Directed evolution can be achieved by two major approaches, either by randomly recombining a set of related sequences (e.g. gene shuffling), or by introducing random changes in single protein sequences (e.g. error-prone PCR). The advantage of directed evolution is that no structural information is needed and that variations at unexpected positions distant from the active site can be introduced. However, usually the changes are small and several rounds of evolution have to be applied and thus a high number of variants have to be screened, which is time and labor consuming and requires cheap, fast and reliable high-throughput as says.
In rational design biochemical data, protein structures and molecular modelling data are evaluated to propose mutations, which are introduced by site-specific mutagenesis. One of the advantages of a rational design approach is an increased probability of beneficial mutations and a significant reduction of the library size and thus less effort and time has to be applied for the screening of the library. This is especially advantageous if no high-throughput assay system is available.
Semi-rational design combines advantages of rational and random protein design creating smaller smarter libraries based on knowledge derived from biochemical and/or structural data. An example for a semi-rational approach is CASTing (combinatorial active site saturation test), which uses the information derived from structural data to identify amino acids in interesting regions (e.g. active site), which are then mutated randomly or by site-saturation mutagenesis one by one or in combination. Random combination of mutations or correlated mutations at targeted positions can result in synergistic effects that might have been missed in single site-specific mutagenesis. However, these combinatorial approaches increase the library sizes tremendously and various computational methods have been developed in recent years, that help to decrease the library size by screening of virtual libraries and eliminating mutations predicted to be unfavorable for the protein fold.
Enzymes have been used since time immemorial in cheese manufacturing and indirectly via yeasts and bacteria in food manufacturing. Isolated enzymes were first used in the year 1914, their protein nature proven in 1926 and their large-scale microbial production started in 1960s. The industrial enzyme business is steadily growing due to improved production technologies, engineered enzyme properties and new application fields. In 2004, global demand for industrial enzyme was $2.5 billion with an annual growth rate of 5–10%.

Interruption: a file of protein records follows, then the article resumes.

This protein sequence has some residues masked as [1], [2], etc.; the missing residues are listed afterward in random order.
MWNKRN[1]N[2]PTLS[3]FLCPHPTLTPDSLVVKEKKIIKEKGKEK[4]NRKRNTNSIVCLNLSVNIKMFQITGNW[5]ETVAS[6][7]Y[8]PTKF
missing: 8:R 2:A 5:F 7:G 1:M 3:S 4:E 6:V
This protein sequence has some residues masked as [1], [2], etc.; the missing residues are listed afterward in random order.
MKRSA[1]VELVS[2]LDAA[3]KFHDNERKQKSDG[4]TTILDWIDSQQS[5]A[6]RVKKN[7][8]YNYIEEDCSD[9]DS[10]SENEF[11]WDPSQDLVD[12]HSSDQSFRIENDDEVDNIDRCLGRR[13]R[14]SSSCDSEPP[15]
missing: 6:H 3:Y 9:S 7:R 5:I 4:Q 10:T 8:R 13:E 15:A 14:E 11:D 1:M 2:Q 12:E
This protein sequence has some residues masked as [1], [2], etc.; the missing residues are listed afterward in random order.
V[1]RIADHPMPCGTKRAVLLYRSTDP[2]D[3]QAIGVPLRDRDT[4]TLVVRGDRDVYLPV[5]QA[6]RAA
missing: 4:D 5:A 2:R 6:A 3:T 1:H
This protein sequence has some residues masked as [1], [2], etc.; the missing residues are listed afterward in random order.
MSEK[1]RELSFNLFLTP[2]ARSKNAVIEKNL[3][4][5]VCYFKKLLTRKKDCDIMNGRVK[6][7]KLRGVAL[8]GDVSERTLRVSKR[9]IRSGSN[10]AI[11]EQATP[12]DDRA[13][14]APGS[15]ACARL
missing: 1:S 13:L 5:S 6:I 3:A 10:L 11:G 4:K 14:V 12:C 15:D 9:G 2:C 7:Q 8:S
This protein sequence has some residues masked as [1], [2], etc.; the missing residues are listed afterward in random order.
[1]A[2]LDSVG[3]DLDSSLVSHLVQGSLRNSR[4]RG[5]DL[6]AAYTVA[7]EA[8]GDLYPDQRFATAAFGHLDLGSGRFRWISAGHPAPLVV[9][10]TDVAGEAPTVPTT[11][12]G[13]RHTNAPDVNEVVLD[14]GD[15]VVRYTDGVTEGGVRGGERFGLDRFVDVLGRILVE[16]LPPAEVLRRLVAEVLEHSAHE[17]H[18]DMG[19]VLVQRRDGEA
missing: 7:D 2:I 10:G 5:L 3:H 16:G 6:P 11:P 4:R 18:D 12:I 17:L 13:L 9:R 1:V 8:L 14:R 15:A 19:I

Major applications of enzymes are in
The use of immobilized and stable enzymes as biosensors has immense potential in the enzymatic analysis of clinical, industrial and environmental samples.
Potential advantages of enzymes like high specificity (molecular and chiral), unrivalled activity under mild conditions, high turnover number, biodegradability are offset by the glaring disadvantage of intrinsic instability (characteristic of their complex structure). Technical applications of enzymes in the industry are feasible only if the enzymes are stabilized against temperature, pH extremes and in the presence of salts, alkalis and surfactants. Major applications of enzymes are at high temperature (for example, washing 60 to 700C, starch gelatinization 1000C, textile desizing 80 to 900C, etc.), under high salt concentrations (in food industry), under alkaline conditions and in the presence of surfactants (for example, in detergents and in several biotransformation reaction systems among others). So in order to Enzymes should have high activity as well as high specificity and enantioselectivity towards frequently very challenging substrates. Moreover, they need to be stable during storage and resist a variety of – sometimes harsh – reaction conditions such as elevated temperature, extreme pH, high substrate/product concentrations and organic solvents.
To minimize costs, industries require stable, selective and productive catalysts that operate under the desired process conditions. Engineering enzymes for such a process starts by defining the engineering goal, such as increased stability, selectivity, substrate range.